The purpose of this activity is to engage students in finding the perimeter and area of rectangles. They engage in trying to find rectangles where the number measure of the perimeter equals the number measure of the area.

The background knowledge presumed for this task is outlined in the diagram below:

This activity should be used in a ‘free exploration’ way with an expectation that students will justify the solutions that they find.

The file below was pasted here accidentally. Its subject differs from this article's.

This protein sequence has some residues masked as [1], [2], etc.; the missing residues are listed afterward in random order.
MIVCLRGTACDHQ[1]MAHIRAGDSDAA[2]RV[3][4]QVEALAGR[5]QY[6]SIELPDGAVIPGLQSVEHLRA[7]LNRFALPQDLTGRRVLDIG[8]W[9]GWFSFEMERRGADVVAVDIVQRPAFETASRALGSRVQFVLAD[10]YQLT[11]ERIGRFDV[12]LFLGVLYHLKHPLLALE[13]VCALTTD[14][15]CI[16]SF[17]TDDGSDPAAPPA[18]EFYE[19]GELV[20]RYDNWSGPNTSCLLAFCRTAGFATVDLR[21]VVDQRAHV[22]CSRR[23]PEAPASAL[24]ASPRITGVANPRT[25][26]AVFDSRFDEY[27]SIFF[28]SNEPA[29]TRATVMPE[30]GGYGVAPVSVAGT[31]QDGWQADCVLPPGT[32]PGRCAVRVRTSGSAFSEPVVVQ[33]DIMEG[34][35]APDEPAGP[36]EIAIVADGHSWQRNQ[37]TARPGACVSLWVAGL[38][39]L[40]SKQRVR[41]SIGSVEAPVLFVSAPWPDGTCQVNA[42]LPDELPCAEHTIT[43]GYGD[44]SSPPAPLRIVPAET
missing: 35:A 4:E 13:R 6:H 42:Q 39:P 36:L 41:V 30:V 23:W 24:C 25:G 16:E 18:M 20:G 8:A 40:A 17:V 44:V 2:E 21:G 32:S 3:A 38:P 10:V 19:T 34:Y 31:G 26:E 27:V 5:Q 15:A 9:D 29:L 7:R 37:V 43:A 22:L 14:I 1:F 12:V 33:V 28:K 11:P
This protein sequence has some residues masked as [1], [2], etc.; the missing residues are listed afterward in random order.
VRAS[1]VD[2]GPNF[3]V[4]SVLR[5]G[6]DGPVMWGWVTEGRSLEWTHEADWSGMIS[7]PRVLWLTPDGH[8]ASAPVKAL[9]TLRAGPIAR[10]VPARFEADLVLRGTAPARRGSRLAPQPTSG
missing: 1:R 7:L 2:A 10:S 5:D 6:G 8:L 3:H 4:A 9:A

As you know, this is a special type of rectangle called a square.

If you walked the perimeter of this rectangle you would travel 4 + 4 + 4 + 4 = 16 units of length.

The area of this rectangle is 4 x 4 = 16 square units.

The units for perimeter and area are different but both measures equal 16.

For what other rectangles are the measures for perimeter and area equal?

### The procedural approach (show more)

- The student uses trial and error approaches to find some solutions, calculating both perimeter and area correctly.

### The conceptual approach (show more)

- The student uses algebraic thinking with linear relationships by substituting values for one variable into the perimeter equals area equation.